JUNE 18, 2012
[Updated at 10:30 a.m.]
The Supreme Court handed down four rulings on Monday—and said nothing about the Affordable Care Act.
The Court will likely have more decisions to issue on Thursday, although that's not yet certain. But the justices may not issue a ruling on the Affordable Care Act until next Monday, their final pre-scheduled session of the term. And even next Monday isn't a hard deadline. The justices could always add more decision days next week, particularly since they still have several major rulings to deliver before the term ends.
When the verdict does come, don’t be surprised if the outcome and implications are not instantly clear. The Court could issue multiple opinions, with different justices ruling to uphold or strike down different parts of the law. When the Supreme Court decided Bush v. Gore in 2000, analysts needed several minutes to figure out both what the majority was ruling and what that meant for the presidential election. The same thing could happen this time.
More important, this is a complicated case with multiple questions to answer: Is the mandate constitutional? Is the expansion of Medicaid constitutional? If either one is not constitutional, what other parts of the law, if any, may survive? An intriguing, if very thinly sourced, report from Avik Roy in Forbes suggests the justices are still arguing over that last question, which is known as "severability." A solitary sentence in a recent speech from Justice Ruth Bader Ginsburg also hinted at that.
Grasping at straws? You bet. But straws are all we have right now. In the meantime, here’s a quick rundown of the most likely scenarios:
Uphold the entire law: If you believe in health care reform, as I do, this is obviously the best outcome. And it remains a very credible one. Remember, two very conservative judges at the appellate level found the law to be constitutional, despite tough questioning during oral arguments.
Strike the mandate, keep everything else, including the penalty: This would be a moral victory for the critics and it would, quite possibly, limit federal power for generations to come. But it would probably do very little damage to the law itself. The financial incentives for obtaining and declining insurance would remain in place. So would the requirements that insurers cover all people, regardless of pre-existing condition. So would the subsidies making it possible to lower- and middle-income people to pay for coverage. If Justices Roberts and Kennedy want to have their cake and eat it too—to issue a major ruling with long-lasting doctrinal effects, but in a way that doesn't look like a naked usurpation of legislative authority—this is the way to do it.
Strike the mandate and the penalty, keep everything else. I keep reading that this would be equivalent to gutting the law. That is very, very wrong. Such a ruling would significantly weaken the law: Many fewer people would get insurance, at least initially, and individual insurance premiums would be higher. But middle-class people buying coverage on their own would basically pay the same as they would if the mandate stayed in place, because of the way the subsidies work. (People who get coverage through employers or through Medicaid would also fare the same.) No less important, people with pre-existing conditions would have access to comprehensive coverage, something they don't have now, because the regulations on insurers would remain in place. Overall, the law would still bring coverage to between 10 and 20 million people, according to the projections, and the deficit would actually end up slightly lower. In the future, state and federal lawmakers could bolster the law by thinking up alternatives to the mandate, or versions designed to meet the Supreme Court’s legal criteria.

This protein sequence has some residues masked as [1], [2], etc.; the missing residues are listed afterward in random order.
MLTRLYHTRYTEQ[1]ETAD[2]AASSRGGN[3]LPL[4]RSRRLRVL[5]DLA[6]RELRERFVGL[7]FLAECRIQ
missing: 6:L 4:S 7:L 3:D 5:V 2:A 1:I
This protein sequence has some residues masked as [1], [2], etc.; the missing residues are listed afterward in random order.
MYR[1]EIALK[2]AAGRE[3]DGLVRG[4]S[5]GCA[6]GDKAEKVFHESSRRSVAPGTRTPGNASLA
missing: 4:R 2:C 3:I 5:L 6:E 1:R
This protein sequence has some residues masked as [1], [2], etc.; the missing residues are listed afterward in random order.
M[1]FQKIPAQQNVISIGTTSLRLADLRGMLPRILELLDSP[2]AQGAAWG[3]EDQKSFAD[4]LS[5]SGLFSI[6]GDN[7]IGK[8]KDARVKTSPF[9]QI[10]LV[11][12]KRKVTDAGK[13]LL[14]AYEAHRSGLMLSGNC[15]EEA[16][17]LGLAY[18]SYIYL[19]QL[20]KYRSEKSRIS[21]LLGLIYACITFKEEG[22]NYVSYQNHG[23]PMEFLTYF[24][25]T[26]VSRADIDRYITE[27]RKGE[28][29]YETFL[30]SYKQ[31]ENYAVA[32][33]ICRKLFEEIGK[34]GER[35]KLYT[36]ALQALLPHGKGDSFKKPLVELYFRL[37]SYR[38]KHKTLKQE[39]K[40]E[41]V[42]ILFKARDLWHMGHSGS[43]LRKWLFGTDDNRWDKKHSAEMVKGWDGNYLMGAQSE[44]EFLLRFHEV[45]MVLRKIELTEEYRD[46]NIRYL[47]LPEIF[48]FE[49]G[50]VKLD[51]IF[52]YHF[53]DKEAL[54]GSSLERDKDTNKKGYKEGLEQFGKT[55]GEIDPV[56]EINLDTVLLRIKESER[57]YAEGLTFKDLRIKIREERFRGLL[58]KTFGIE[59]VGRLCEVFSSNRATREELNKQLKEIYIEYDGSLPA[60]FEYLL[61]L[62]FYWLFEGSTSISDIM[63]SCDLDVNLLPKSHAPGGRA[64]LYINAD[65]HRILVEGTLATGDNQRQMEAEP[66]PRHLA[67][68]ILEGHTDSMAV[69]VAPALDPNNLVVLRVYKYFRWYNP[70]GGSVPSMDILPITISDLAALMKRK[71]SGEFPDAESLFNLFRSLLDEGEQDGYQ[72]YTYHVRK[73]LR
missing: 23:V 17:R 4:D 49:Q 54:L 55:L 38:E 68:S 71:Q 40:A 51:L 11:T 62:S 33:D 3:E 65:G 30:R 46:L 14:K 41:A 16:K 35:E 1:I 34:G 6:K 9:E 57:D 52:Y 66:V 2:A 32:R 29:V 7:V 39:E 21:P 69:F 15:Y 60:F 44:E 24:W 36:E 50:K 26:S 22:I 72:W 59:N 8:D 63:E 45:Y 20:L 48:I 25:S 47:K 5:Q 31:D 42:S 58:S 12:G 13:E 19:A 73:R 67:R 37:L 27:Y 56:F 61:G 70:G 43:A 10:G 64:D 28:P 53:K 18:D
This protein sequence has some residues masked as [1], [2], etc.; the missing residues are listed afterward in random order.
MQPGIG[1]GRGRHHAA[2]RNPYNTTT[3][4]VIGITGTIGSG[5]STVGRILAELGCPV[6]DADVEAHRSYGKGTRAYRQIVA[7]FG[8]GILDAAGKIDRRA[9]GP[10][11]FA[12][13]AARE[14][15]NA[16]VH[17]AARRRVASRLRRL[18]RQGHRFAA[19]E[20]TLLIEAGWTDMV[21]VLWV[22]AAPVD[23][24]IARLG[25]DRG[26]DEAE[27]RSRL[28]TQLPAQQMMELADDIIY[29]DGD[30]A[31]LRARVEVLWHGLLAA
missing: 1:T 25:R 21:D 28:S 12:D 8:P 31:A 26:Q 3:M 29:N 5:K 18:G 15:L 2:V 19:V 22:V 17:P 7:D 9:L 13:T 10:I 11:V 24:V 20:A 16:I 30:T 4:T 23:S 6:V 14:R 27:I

Strike the mandate, the penalty, the insurance reforms, but keep everything else. This would be a lot more devastating. The dysfunctional insurance market would remain. Insurers could still charge higher premiums, or deny coverage altogether, to people who represent medical risks. One question is what happens to the law’s subsidies: If the Court let those stand, people could still be eligible for them, although it’s not clear (to me) how that would work if the rest of the insurance reforms don't stay in place. On the bright side, the expansion of Medicaid would effectively guarantee insurance to everybody making less than 133 percent of the poverty line. We'd have universal coverage for the very poor and for the old (thanks to Medicare). The non-elderly middle class would be the ones left out.
Strike the whole law—in other words, keep nothing. This is as bad as it sounds. Thirty million people lose health insurance they were supposed to get. People who would have had insurance anyway lose consumer protections and guarantees of minimum benefits. The deficit goes up, according to projections. Incentives to make the health care system safer and more efficient disappear.
This list is not exhaustive. The Court could decide that it can't decide the case until the law is in place and somebody can allege actual harm. The Court could also make a ruling on one part of the law and then "remand" the case to a lower court to sort out the rest. Those outcomes, and other permutations I've heard, seem far less likely, at least according to the experts I've consulted. But this is the Supreme Court. The justices can do pretty much what they want.
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